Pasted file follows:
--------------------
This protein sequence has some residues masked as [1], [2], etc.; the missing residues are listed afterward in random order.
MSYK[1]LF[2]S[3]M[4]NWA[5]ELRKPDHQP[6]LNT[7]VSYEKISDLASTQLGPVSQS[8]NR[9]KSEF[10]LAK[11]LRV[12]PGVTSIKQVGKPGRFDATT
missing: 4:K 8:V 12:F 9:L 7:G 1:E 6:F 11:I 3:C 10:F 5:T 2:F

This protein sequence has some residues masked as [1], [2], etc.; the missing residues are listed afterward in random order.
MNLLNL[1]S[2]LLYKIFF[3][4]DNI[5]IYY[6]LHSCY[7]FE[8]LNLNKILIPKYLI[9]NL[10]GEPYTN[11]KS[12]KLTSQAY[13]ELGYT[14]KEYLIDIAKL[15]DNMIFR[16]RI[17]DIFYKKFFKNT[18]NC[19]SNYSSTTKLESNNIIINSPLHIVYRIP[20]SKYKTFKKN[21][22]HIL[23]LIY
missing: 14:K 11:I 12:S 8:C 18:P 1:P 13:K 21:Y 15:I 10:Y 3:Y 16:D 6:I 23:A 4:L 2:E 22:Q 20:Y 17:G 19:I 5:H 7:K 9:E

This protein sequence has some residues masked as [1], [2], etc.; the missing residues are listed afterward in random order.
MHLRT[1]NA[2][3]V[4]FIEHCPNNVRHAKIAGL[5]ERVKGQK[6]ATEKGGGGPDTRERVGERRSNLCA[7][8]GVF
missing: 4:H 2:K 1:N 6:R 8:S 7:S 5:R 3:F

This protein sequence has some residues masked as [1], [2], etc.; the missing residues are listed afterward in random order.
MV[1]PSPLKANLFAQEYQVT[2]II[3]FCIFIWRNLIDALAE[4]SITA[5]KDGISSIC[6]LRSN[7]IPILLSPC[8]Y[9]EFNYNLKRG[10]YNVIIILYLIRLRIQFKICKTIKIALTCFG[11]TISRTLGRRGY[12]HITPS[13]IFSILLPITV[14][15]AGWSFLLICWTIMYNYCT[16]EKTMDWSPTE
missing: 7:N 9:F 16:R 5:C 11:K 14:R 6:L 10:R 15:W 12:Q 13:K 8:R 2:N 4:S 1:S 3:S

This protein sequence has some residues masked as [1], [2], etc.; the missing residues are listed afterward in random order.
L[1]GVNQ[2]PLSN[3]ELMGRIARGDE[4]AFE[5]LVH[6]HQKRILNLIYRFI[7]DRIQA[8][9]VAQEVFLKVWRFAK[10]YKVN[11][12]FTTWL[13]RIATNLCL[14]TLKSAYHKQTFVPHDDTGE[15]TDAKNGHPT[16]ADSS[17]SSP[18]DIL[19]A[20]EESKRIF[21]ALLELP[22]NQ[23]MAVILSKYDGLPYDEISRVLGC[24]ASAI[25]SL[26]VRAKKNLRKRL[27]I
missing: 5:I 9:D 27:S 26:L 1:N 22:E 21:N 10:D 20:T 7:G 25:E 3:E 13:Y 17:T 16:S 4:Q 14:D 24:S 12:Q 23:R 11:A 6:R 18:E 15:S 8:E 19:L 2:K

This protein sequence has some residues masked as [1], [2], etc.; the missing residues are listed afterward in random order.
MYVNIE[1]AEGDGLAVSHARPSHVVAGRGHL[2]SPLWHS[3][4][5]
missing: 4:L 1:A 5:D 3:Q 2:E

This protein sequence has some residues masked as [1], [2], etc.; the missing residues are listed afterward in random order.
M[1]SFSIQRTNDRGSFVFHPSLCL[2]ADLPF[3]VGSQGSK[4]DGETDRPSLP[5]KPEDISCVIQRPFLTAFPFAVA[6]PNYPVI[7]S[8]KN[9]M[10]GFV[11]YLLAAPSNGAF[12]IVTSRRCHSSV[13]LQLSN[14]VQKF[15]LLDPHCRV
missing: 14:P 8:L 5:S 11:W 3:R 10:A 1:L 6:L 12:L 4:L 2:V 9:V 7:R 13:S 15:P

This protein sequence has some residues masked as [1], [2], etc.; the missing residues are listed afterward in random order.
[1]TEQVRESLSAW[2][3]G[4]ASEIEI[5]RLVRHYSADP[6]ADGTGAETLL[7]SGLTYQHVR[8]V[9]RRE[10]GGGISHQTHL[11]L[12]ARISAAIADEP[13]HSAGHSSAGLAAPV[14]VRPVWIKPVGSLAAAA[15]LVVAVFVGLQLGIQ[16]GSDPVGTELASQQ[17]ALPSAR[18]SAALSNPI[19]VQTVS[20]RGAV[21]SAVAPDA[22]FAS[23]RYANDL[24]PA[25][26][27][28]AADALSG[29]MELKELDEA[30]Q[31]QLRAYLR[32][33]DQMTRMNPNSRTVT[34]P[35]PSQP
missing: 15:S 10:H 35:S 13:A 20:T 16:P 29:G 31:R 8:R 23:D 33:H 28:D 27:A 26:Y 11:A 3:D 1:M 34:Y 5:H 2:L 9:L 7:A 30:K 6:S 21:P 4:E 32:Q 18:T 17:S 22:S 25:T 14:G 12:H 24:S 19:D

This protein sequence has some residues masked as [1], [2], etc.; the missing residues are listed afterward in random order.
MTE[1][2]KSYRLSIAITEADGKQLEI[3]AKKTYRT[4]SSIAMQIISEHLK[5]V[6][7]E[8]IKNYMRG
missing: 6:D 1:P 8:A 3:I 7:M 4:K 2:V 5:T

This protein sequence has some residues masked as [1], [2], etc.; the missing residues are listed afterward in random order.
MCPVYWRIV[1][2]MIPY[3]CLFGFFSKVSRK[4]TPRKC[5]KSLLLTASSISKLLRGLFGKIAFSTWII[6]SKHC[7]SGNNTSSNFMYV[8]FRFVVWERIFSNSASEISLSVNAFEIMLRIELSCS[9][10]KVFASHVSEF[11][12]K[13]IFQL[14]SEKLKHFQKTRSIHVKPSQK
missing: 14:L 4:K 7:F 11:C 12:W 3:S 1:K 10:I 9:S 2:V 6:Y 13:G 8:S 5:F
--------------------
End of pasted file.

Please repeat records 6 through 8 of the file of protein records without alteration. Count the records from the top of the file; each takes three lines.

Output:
This protein sequence has some residues masked as [1], [2], etc.; the missing residues are listed afterward in random order.
MYVNIE[1]AEGDGLAVSHARPSHVVAGRGHL[2]SPLWHS[3][4][5]
missing: 4:L 1:A 5:D 3:Q 2:E

This protein sequence has some residues masked as [1], [2], etc.; the missing residues are listed afterward in random order.
M[1]SFSIQRTNDRGSFVFHPSLCL[2]ADLPF[3]VGSQGSK[4]DGETDRPSLP[5]KPEDISCVIQRPFLTAFPFAVA[6]PNYPVI[7]S[8]KN[9]M[10]GFV[11]YLLAAPSNGAF[12]IVTSRRCHSSV[13]LQLSN[14]VQKF[15]LLDPHCRV
missing: 14:P 8:L 5:S 11:W 3:R 10:A 1:L 6:L 12:L 4:L 2:V 9:V 7:R 13:S 15:P

This protein sequence has some residues masked as [1], [2], etc.; the missing residues are listed afterward in random order.
[1]TEQVRESLSAW[2][3]G[4]ASEIEI[5]RLVRHYSADP[6]ADGTGAETLL[7]SGLTYQHVR[8]V[9]RRE[10]GGGISHQTHL[11]L[12]ARISAAIADEP[13]HSAGHSSAGLAAPV[14]VRPVWIKPVGSLAAAA[15]LVVAVFVGLQLGIQ[16]GSDPVGTELASQQ[17]ALPSAR[18]SAALSNPI[19]VQTVS[20]RGAV[21]SAVAPDA[22]FAS[23]RYANDL[24]PA[25][26][27][28]AADALSG[29]MELKELDEA[30]Q[31]QLRAYLR[32][33]DQMTRMNPNSRTVT[34]P[35]PSQP
missing: 15:S 10:H 35:S 13:A 20:T 16:P 29:G 31:R 8:R 23:D 33:H 28:D 27:A 26:Y 11:A 3:D 1:M 34:Y 5:H 2:L 9:L 7:A 30:K 6:S 21:P 4:E 32:Q 18:T 17:S 22:S 25:T 14:G 12:H 24:S 19:D